Looking around at other people and what they do with money, it just astonishes me, so I guess this is a fairly unusual group. BIL's sister retired a few months ago from a federal job with a six-figure pension, I figure she's on easy street, right, because I sure would be. Nope, she complains that she has a $6,000 annual shortfall to make all her payments, so what does she do? Takes out a loan.

I just can't relate to that.
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Old 11-02-2015, 04:44 PM   #27
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Most of what I hear in response is complaints about how they wish they could cut back, too. They groan, "Man, that sounds great. I wish I could do that." Then they talk about their financial obligations. I just nod my head. I wish they could cut back, too. But they are trapped by their earlier decisions and lifestyles.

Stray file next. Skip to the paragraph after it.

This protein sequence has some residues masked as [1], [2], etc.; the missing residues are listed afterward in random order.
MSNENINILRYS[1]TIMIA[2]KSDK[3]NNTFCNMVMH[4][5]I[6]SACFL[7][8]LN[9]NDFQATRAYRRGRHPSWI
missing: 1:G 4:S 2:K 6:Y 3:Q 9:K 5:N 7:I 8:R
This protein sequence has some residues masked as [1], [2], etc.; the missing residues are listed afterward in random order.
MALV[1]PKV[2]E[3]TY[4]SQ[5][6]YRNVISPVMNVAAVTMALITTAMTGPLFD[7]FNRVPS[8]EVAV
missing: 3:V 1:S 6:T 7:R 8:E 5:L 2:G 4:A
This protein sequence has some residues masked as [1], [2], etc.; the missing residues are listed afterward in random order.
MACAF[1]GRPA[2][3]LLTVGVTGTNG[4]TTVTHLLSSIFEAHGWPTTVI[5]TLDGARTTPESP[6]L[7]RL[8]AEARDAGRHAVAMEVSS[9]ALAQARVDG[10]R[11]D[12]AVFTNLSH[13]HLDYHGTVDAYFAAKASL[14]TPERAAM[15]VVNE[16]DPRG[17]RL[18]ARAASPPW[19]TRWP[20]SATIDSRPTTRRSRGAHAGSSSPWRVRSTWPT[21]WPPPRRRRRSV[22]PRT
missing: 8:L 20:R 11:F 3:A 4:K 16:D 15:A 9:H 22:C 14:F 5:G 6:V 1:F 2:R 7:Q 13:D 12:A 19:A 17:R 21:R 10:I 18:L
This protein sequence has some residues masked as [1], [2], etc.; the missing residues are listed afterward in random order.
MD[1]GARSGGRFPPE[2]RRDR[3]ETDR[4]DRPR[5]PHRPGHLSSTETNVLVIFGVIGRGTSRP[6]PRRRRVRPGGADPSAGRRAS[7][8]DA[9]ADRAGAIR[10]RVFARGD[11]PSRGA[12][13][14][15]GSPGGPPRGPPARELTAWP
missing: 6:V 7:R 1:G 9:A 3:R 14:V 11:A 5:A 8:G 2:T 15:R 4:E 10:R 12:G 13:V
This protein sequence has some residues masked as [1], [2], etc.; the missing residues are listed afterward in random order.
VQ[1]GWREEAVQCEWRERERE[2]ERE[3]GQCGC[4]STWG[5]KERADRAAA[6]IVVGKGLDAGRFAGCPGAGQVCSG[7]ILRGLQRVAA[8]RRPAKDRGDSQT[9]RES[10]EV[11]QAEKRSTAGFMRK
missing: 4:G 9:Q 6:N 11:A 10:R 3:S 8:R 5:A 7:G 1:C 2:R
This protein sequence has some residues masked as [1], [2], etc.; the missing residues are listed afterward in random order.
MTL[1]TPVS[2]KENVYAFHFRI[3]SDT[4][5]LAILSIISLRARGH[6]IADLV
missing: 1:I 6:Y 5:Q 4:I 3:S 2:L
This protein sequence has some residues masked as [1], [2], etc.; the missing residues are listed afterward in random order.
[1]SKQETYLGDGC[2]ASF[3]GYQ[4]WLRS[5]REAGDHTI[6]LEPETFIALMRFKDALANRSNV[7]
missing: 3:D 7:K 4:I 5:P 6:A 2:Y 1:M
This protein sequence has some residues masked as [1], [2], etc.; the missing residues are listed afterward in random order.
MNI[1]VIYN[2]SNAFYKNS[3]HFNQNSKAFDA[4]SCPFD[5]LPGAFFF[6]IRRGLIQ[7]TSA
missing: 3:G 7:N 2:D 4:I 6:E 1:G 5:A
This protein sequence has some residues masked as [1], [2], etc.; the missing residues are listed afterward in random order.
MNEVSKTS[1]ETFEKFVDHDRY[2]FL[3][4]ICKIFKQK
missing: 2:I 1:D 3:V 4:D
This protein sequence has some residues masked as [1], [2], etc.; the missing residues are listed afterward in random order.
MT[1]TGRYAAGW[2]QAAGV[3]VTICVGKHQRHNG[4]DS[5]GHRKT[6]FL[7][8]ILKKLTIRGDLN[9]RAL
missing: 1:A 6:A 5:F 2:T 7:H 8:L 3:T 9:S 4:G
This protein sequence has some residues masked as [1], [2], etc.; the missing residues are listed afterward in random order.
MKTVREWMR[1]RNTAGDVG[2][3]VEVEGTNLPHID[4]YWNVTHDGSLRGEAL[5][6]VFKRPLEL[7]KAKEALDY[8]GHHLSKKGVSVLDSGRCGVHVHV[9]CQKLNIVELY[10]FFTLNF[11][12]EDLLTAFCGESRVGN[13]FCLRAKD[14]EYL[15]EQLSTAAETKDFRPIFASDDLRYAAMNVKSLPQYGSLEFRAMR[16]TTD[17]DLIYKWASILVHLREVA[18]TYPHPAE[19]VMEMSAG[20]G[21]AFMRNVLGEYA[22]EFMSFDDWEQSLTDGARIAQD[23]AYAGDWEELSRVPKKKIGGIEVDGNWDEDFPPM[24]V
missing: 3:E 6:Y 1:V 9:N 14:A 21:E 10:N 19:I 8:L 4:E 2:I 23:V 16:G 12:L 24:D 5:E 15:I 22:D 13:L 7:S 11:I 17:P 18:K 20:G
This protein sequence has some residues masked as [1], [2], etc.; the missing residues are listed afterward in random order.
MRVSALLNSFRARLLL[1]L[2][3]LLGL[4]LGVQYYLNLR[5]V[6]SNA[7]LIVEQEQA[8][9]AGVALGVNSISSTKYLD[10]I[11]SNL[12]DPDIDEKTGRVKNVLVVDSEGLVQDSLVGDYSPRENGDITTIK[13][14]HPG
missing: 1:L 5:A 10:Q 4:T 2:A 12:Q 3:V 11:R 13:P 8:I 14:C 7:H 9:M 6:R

Fortunately, I haven't gotten any of the dismissive comments yet.
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Old 11-02-2015, 05:55 PM   #28
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I had a magic moment a few years back. went to a birthday party at a fancy cupcake place. Really nice. Family and I rolled up in our 2005 Honda civic and parked next to BMWs, Mecedes, Lexus, you get the idea . Personally I love this cause it's funny.

At the end of the party we all leave and I jump in the Honda. I could FEEL people thinking "you drive THAT?"

I'm not exactly badly paid and its not a secret the company is doing very well and I was a pretty early employee.

But that is a microcosm of why some people are RE and others simply can't understand it.

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Old 11-02-2015, 07:29 PM   #29